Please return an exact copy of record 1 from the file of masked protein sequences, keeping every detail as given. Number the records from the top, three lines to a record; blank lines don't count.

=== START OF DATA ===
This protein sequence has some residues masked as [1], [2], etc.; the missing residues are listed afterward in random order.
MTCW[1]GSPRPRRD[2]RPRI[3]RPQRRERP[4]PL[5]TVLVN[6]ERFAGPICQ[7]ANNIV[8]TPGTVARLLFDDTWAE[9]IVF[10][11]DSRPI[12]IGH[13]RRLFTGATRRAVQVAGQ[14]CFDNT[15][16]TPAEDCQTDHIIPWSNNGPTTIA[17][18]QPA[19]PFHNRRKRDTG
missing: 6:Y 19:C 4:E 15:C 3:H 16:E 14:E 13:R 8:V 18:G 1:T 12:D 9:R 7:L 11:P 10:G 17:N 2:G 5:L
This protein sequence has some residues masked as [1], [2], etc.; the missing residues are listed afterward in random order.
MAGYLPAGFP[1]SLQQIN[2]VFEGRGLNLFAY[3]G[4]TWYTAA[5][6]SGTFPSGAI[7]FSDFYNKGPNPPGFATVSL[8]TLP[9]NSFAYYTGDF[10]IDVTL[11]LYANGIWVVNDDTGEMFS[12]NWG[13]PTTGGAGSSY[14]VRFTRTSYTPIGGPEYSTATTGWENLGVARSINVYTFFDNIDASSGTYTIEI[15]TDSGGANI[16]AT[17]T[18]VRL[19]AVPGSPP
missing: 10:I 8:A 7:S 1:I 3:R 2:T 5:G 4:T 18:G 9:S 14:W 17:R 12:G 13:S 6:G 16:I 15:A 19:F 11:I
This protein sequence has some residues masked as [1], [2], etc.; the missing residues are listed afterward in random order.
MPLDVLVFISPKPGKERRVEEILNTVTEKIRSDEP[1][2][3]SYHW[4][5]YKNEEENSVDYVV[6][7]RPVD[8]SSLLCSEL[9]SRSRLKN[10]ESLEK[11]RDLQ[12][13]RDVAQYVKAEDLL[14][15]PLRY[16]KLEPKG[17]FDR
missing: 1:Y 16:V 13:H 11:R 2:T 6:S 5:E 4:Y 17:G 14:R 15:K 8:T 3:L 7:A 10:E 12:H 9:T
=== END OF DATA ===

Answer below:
This protein sequence has some residues masked as [1], [2], etc.; the missing residues are listed afterward in random order.
MTCW[1]GSPRPRRD[2]RPRI[3]RPQRRERP[4]PL[5]TVLVN[6]ERFAGPICQ[7]ANNIV[8]TPGTVARLLFDDTWAE[9]IVF[10][11]DSRPI[12]IGH[13]RRLFTGATRRAVQVAGQ[14]CFDNT[15][16]TPAEDCQTDHIIPWSNNGPTTIA[17][18]QPA[19]PFHNRRKRDTG
missing: 6:Y 19:C 4:E 15:C 3:H 16:E 14:E 13:R 8:V 18:G 1:T 12:D 9:R 7:L 11:P 10:G 17:N 2:G 5:L